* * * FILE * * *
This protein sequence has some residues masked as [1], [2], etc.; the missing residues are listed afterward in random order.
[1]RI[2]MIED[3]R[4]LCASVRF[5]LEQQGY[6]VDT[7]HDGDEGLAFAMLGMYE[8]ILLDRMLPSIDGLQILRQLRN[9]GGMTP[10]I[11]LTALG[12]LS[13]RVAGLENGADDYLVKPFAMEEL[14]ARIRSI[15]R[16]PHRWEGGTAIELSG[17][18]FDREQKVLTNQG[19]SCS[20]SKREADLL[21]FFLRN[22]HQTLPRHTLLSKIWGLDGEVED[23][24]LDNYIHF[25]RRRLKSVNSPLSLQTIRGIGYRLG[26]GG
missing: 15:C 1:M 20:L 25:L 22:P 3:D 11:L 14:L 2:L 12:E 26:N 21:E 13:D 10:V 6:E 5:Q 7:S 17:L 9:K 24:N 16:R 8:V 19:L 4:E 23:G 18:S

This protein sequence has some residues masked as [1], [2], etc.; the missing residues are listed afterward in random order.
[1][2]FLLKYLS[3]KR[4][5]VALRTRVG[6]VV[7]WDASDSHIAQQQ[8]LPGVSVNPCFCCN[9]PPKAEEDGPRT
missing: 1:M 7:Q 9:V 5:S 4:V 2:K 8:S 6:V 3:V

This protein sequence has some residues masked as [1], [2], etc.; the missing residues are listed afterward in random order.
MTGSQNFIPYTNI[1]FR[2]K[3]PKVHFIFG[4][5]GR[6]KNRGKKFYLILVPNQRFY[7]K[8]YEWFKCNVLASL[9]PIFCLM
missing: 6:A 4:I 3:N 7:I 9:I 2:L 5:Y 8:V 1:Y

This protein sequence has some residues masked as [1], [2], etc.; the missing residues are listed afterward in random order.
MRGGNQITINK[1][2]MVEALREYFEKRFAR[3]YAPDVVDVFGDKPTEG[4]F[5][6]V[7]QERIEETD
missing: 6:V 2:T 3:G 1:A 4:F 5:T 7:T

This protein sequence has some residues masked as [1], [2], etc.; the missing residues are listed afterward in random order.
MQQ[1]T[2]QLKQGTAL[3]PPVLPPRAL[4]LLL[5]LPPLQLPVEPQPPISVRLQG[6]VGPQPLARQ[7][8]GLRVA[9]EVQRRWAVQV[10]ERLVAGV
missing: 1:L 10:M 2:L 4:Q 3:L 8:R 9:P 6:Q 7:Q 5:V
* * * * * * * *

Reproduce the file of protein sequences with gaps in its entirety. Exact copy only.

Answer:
This protein sequence has some residues masked as [1], [2], etc.; the missing residues are listed afterward in random order.
[1]RI[2]MIED[3]R[4]LCASVRF[5]LEQQGY[6]VDT[7]HDGDEGLAFAMLGMYE[8]ILLDRMLPSIDGLQILRQLRN[9]GGMTP[10]I[11]LTALG[12]LS[13]RVAGLENGADDYLVKPFAMEEL[14]ARIRSI[15]R[16]PHRWEGGTAIELSG[17][18]FDREQKVLTNQG[19]SCS[20]SKREADLL[21]FFLRN[22]HQTLPRHTLLSKIWGLDGEVED[23][24]LDNYIHF[25]RRRLKSVNSPLSLQTIRGIGYRLG[26]GG
missing: 15:C 1:M 20:L 25:L 22:P 3:D 11:L 14:L 2:L 12:E 26:N 21:E 13:D 10:V 6:E 5:Q 7:S 17:L 9:K 24:N 16:R 8:V 19:L 4:E 23:G 18:S

This protein sequence has some residues masked as [1], [2], etc.; the missing residues are listed afterward in random order.
[1][2]FLLKYLS[3]KR[4][5]VALRTRVG[6]VV[7]WDASDSHIAQQQ[8]LPGVSVNPCFCCN[9]PPKAEEDGPRT
missing: 1:M 7:Q 9:V 5:S 4:V 2:K 8:S 6:V 3:V

This protein sequence has some residues masked as [1], [2], etc.; the missing residues are listed afterward in random order.
MTGSQNFIPYTNI[1]FR[2]K[3]PKVHFIFG[4][5]GR[6]KNRGKKFYLILVPNQRFY[7]K[8]YEWFKCNVLASL[9]PIFCLM
missing: 6:A 4:I 3:N 7:I 9:I 2:L 5:Y 8:V 1:Y

This protein sequence has some residues masked as [1], [2], etc.; the missing residues are listed afterward in random order.
MRGGNQITINK[1][2]MVEALREYFEKRFAR[3]YAPDVVDVFGDKPTEG[4]F[5][6]V[7]QERIEETD
missing: 6:V 2:T 3:G 1:A 4:F 5:T 7:T

This protein sequence has some residues masked as [1], [2], etc.; the missing residues are listed afterward in random order.
MQQ[1]T[2]QLKQGTAL[3]PPVLPPRAL[4]LLL[5]LPPLQLPVEPQPPISVRLQG[6]VGPQPLARQ[7][8]GLRVA[9]EVQRRWAVQV[10]ERLVAGV
missing: 1:L 10:M 2:L 4:Q 3:L 8:R 9:P 6:Q 7:Q 5:V